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Indexed/Abstracted in: CAB, EMBASE, PubMed/MEDLINE, Scopus, Emerging Sources Citation Index
Online ISSN 1827-1642
Sanft T., Jones M. P.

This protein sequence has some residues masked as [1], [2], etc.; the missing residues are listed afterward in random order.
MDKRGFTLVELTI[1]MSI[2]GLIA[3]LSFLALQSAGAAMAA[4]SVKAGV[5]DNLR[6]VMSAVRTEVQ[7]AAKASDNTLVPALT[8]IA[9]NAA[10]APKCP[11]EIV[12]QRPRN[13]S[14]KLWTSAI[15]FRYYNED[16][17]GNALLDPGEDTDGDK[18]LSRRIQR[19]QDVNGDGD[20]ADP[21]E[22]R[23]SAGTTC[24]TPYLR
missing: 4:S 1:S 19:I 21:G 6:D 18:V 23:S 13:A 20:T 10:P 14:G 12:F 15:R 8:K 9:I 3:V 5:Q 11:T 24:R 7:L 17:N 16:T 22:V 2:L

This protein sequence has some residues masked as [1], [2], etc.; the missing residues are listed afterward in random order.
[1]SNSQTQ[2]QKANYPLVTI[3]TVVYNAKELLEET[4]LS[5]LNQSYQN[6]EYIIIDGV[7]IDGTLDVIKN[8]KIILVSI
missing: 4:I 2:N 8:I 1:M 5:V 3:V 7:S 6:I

Dyspepsia is a symptom complex common both in the population and in clinical practice. Persons with dyspeptic symptoms who have not been evaluated are considered to have uninvestigated dyspepsia. If, after investigation, no structural or biochemical explanation is identified to explain the person's symptoms, the diagnosis of functional dyspepsia is made. While substantial efforts have been made to provide symptom-based criteria for the diagnosis of functional dyspepsia, the etiology and natural history of the disorder remains elusive. Population-based studies have often had difficulty distinguishing functional dyspepsia from irritable bowel syndrome. Clinically, there is clearly substantial overlap and many persons with functional dyspepsia either present with symptoms consistent with the irritable bowel syndrome or will develop such symptoms at a later date. Even if one can accept functional dyspepsia as an entity separate from irritable bowel syndrome, it is clearly a heterogenous disorder. Unfortunately attempts using different strategies to subcategorize functional dyspepsia have not made progress with respect to elucidating pathophysiology or directing therapy. Importantly, most persons with functional dyspepsia experience symptom variability resulting in subgroup reassignment over time. Persons presenting with functional dyspepsia will likely remain symptomatic over time. Sadly, at the present time, gastroenterologists have little ability to predict what those symptoms will be, to understand the mechanism for their existence or to offer therapies that offer a reasonable likelihood of success based on a pathophysiolgic rationale.